Detroit

The Detroit Bus Company.

Sometimes you have to take matters into your own hands. That is what the video below about the Detroit Bus Company is all about. I could go on about the production value of the film and how good it is, but that isn’t the point of this post. This is all about how one individual can make a huge impact on the lives of others, their community, and their city at large. Oh, and if you have time, check out the really nice Dark Rye website.

“Young entrepreneur Andy Didorosi believes that the way to Detroit’s new era depends on better leadership and a solid connection between the city and the suburbs. So when the city in 2012 axed its plans to build the M-1 light rail, the transit solution that would’ve bridged that vital connection, Didorosi was mad as hell. So what’s an angry young man in this situation supposed to do? Well, Didorosi bought a bus, had a local artist trick it out with a wicked mural, and he started the Detroit Bus Company. Dedicated to a more connected city, Andy Didorosi is bringing Detroit home one ride at a time.”

Art of the Car Concours. It All About the Details.

This afternoon my friend Tim and I spent a few hours at the Art of the Car Concours on the grounds of the Kansas City Art Institute. The annual event is a scholarship fund raiser for the school, and over the last seven years has grown into a world class automotive event. The two of us spent a hot humid summer afternoon, walking through 100 or so vehicles taking photos, admiring the design styling, engineering, and distinction of the cars shown. At one point both of us commented on how each car, each brand, had unique looks that set it apart from it’s contemporaries.

Both of us remarked that in todays world, most people can’t tell a Nissan from a Honda, from a Volkswagen, from a Chevy, from a Hyundai, from a Kia, from a Ford (although Ford is arguably ahead of the curve in distinctive styling). Aside from a few marquee brands, or higher end autos, most look the same, and no one making a car for the masses puts the attention to detail in things like badging any more. Looking at a 49 Ford coupe, and 66 Covair it made me long for the days when each car brand looked distinct, and the exterior styling was as important as the creature comforts like iPhone connectivity that we lust after today.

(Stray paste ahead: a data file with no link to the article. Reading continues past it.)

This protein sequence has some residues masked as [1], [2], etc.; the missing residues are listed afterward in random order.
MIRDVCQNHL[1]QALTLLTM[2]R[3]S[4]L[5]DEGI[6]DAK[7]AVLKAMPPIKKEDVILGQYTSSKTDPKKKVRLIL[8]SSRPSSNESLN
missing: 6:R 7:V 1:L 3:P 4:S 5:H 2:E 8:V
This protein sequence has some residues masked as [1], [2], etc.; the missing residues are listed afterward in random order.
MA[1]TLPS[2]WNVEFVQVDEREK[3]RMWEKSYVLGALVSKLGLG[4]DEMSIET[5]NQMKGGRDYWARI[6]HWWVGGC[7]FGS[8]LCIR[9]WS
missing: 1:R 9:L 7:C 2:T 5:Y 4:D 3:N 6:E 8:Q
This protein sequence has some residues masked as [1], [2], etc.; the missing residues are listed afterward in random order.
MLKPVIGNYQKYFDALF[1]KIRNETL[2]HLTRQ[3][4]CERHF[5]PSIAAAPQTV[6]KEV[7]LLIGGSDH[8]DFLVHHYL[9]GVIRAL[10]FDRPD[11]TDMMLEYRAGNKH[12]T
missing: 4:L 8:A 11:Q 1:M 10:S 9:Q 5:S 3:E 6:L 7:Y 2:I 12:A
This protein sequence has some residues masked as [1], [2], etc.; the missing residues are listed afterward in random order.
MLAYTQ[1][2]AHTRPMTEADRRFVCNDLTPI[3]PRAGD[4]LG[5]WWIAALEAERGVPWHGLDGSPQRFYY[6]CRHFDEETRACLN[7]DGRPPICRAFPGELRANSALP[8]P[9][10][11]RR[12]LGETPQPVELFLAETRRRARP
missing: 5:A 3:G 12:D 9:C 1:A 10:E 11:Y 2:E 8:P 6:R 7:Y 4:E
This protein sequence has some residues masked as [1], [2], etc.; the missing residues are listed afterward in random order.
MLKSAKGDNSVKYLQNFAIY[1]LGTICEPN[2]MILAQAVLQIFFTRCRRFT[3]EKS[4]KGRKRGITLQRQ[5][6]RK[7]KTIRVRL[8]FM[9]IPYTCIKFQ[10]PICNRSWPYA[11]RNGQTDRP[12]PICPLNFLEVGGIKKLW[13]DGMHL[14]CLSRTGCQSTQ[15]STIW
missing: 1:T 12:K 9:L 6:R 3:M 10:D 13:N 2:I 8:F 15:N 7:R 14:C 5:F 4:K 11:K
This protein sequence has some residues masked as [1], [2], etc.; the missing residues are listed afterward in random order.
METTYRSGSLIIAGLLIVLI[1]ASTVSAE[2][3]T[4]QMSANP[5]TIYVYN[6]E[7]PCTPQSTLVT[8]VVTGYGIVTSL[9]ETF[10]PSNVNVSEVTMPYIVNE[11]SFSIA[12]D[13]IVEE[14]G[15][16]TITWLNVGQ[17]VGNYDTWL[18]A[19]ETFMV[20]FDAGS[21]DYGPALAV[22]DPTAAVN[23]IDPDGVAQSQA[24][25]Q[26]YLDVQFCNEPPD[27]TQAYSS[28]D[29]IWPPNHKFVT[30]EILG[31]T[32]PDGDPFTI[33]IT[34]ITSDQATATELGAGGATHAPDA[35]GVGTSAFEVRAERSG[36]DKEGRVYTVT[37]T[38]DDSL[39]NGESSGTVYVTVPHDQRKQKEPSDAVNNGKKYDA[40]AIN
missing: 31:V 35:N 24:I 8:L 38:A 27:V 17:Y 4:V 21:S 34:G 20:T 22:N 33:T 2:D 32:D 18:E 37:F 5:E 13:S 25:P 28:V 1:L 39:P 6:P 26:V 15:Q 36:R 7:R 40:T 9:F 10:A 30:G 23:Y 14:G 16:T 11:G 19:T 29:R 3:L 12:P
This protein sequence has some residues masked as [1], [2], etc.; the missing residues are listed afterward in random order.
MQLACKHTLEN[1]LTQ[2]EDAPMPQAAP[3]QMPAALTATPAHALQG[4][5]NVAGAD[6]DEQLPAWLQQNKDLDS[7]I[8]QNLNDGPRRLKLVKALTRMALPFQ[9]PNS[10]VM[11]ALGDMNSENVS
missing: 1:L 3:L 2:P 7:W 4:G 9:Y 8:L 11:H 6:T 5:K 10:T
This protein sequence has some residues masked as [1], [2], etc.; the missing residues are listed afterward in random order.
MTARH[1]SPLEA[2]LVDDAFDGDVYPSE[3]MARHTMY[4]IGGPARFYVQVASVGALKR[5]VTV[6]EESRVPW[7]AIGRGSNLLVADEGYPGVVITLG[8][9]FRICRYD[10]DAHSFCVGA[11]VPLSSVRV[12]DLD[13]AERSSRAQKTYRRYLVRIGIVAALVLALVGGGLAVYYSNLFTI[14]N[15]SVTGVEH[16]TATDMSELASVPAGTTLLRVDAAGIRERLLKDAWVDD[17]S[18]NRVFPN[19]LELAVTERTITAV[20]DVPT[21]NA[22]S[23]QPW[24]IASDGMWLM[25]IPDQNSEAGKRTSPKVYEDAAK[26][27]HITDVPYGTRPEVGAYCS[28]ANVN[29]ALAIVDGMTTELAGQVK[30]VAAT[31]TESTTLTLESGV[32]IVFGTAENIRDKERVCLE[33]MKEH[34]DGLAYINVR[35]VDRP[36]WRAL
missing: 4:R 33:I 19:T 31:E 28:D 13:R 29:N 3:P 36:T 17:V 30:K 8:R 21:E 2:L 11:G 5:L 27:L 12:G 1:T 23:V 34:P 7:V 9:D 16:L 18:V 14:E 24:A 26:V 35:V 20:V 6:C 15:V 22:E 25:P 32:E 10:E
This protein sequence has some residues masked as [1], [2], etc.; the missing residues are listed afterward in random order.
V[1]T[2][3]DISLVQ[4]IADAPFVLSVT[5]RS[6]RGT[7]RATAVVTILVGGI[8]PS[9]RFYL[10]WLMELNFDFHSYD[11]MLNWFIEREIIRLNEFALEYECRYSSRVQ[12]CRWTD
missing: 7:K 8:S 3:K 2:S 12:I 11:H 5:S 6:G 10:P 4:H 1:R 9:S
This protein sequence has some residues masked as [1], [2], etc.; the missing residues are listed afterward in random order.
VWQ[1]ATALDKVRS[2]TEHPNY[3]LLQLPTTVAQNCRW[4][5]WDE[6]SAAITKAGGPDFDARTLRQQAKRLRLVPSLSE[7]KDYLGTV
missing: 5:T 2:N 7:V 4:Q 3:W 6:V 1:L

Below is a sampling of some of the photos that I took today. Realistically some of these shots are for cars that would cost a small fortune in todays dollars. None the less, the attention to detail, the quality of materials, the small things, are what made these cars part of the golden age of automobile design. Personally I wish the big three, Ford, Chrysler, and Chevy would step up to the plate and bring this kind of styling back. Raise the bar, set a new standard based on vintage design styling that was in many ways simply better. No I don’t want the old school technology. What I want is a car that looks as cool as these, with all the comforts my 2013 model offers me today.

20130623-163838.jpg

20130623-163859.jpg

20130623-163849.jpg

20130623-163910.jpg

20130623-163922.jpg

20130623-163949.jpg

20130623-163935.jpg

20130623-164209.jpg

20130623-164241.jpg

20130623-164406.jpg

20130623-164650.jpg

Shinola, Designed and Made in America.

With the Fourth of July just a little over two weeks away, I’ve been looking into products that are designed and built here in America. One item that has been on my radar for a while now is Shinola watches. I first discovered them about 9 months ago, but haven’t written anything up. Today I am, with Shinola being the first Designed in America – Made in America post. The two videos included in this post show the pride, craftsmanship, quality, and design thinking that went into Shinola watches.